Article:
Along with the previous phrase, cutting an idea down before it has had the time to root itself and grow is the quickest way to shortening any businesses life span. On the surface, every new idea should be something that we haven’t planned for before or even thought about. New ideas tend to be outside of our normal operating procedures, so yes, you are right it wont work today.
Instead say: “Here are some areas of concern…”
And we phrase these concerns very specifically using phrases and terms such as help me, how to, what if, etc. When we phrase our concerns, parts of an idea that we don’t like or see a future issue with like this it opens it up to more thinking. It also allows us to maintain the intrigue and momentum that the team has when they came up with the original thought.
“We tried that already…”
It is so easy to fall back into our history of failures. It is easy to point out why something didn’t work years ago. We tend to hear this from the people who have worked in our company a long time. They have seen and done it all. That’s why they are on the team.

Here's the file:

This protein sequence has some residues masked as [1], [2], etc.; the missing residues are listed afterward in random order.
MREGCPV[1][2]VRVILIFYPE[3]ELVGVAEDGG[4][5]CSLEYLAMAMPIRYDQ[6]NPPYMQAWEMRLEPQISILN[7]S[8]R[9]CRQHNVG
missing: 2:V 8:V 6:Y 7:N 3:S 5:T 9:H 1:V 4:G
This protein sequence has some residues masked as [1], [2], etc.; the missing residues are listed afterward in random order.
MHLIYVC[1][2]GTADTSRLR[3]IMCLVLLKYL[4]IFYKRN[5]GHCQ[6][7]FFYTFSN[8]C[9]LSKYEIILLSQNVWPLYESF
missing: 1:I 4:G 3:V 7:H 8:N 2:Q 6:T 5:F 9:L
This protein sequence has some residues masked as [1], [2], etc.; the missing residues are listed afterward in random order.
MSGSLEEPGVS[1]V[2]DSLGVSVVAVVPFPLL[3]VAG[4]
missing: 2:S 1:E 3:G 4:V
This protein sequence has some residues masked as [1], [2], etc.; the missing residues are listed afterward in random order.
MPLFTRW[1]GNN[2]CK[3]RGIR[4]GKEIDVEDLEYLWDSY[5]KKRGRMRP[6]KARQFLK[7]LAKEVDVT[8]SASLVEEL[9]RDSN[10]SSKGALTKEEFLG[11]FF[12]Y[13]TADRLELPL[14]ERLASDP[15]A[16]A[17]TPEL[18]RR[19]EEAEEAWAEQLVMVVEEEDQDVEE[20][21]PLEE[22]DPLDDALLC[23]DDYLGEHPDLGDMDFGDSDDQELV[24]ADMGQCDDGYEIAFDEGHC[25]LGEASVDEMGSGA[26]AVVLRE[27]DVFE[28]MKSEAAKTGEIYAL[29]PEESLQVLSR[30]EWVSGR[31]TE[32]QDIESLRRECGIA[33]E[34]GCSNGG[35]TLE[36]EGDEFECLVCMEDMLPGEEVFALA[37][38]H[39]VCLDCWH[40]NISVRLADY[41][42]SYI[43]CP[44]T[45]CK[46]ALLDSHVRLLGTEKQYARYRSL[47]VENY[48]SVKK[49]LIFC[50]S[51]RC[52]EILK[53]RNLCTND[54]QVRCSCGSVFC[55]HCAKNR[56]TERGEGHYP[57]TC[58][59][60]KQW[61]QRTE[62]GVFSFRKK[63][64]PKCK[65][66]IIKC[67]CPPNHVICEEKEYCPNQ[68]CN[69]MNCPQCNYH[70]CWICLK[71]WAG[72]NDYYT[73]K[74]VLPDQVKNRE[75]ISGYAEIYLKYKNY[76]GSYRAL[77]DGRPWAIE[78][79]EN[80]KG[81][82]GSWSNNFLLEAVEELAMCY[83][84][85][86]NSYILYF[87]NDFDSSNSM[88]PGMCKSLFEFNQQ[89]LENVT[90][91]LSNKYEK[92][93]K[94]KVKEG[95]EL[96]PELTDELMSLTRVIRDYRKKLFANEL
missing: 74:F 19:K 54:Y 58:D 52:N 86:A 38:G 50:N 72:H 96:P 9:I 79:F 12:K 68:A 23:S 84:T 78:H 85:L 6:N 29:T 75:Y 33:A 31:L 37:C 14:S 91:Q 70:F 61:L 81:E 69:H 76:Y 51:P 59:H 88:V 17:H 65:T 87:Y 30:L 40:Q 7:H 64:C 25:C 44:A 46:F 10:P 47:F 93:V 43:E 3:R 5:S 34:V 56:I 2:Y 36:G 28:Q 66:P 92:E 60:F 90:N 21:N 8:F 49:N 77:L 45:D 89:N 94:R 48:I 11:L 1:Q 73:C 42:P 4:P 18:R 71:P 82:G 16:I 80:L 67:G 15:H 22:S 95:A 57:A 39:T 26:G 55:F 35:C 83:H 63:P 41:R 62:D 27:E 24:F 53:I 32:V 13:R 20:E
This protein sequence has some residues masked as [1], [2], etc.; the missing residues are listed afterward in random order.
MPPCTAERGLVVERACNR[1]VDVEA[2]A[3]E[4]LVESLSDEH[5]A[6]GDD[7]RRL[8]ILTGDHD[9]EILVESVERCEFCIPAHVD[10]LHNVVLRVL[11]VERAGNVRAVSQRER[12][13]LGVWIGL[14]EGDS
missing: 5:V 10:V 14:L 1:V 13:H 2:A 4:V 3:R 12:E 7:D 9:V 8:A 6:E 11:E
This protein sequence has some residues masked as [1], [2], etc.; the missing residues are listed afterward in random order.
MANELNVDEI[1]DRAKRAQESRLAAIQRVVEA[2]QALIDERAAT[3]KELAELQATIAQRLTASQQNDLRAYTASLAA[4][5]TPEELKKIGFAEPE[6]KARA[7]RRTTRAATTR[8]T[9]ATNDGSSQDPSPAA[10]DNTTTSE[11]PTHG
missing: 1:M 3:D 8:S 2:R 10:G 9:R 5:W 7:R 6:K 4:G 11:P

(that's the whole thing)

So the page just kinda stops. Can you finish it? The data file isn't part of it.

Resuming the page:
Instead say: “What can we do differently…”
A simple yet profound question to ask. If we have identified a path to take, we need to take into account what has changed since the last time we tried to implement it. The marketplace changes at the speed of the next trend. We need to change along with it.
“I work better alone…”
The introvert and extrovert dilemma has plagued collaboration for decades. We all get our energy in different ways, some like teams, some like silence and now there are those who are introverted extroverts or extroverted introverts. We need to remember its all about energy acquisition and thought development by the individual.
Instead say: “I need a few minutes to think about this…”
Find your space and time to process the way you need to in order to bring your best to the team and collaboration efforts. It is okay to want to step away and its okay for them to want you near them. Be mindful and honor both sides of the need. Collaboration is not a 24 hour cycle, but can be done is spurts and moments to help drive forward any project.